Why do the Supervisors allow these houses to be built? It’s complicated and somewhat cringeworthy. For one thing, they won’t pick up the tab, or likely even the blame (due to term limits) for approving houses that later burn. Insurance companies and the federal government typically handle disaster relief, while the state may help with the firefighting costs. This is a problem throughout the state, as communities permit people to live in harm’s way. The people doing the permitting are not held responsible for their actions, even when the results are predictable. For example, supposedly they’re busy rebuilding homes in the footprint of the Tubbs fire. These homes will aspire to be more fireproof, but we’ll see what happens next time.
There is a backlash to this problem from insurancecompanies. Their business model doesn’t allow them to lose billions of dollars in other people’s predictable disasters, so they’re starting to work on what they can do to stop the disasters from happening. One thing they are considering is rating municipalities based on howmany people they are putting in harm’s way to thingslike fire, with the goal of lowering their municipal bond ratings and charging them more money to build infrastructure. This will take years to take effect, but the result would be that the County couldn’t afford to borrow as much money for infrastructure repair, so roads would fall apart, even as housing in fire areas increased. If the charges are not wisely applied, the County may be perversely incentivized to approve more homes, just to charge the fees to pay for maintaining existing roads, if they can no longer afford to borrowmoney for repairs. While I’m glad the investors are stepping up, I hope their efforts work as intended.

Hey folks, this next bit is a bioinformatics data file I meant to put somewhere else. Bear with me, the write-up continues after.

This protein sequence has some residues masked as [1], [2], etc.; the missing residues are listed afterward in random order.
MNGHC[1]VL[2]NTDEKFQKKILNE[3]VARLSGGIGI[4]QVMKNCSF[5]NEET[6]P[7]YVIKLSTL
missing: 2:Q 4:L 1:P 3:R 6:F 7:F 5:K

It’s not easy to make politicians responsible for putting people in harm’s way, even when they’re still in office.The NPR radio show Reveal had a piece on how Houston allowed homes to be built inside the normally-dry flood control reservoir that had been built to protect Houston. Those homes were destroyed by hurricane Harvey, yet the officials who signed the permits on those buildings deny wrongdoing (https://www.revealnews.org/episodes/the-tide-is-high). We have similar problems in fire country, and they are exacerbated by fires taking decades to cause their predictable destruction.
The only solution we’ve got is to try to persuadepoliticians to not build homes in dangerous areas, and for groups affected to sue to stop the projects. It would be nice if there was a governmental mechanism to stop this kind of development, but so far there is not.
Speaking of which, Lilac Hills Ranch is headed to theBoard of Supervisors. If you haven’t called your supervisor yet to ask them to vote against it, here’s what you need to do:
2. Click on the link to your supervisor, and when you get to their homepage, click on the "Contact" link.
3. Either call or email and tell them politely that you are one of their constituents, that you are troubled by the new proposed Lilac Hills Ranch Project, that this is effectively the same project that was rejected 64%-36% by a bipartisan majority of the County voters in 2016, and that you expect them to respect the will of the voters and to not approve this project when it comes before them. Ask for updates from their office on this project and thank them for their attention to this issue and the time they've spent on it.
Thank you for helping!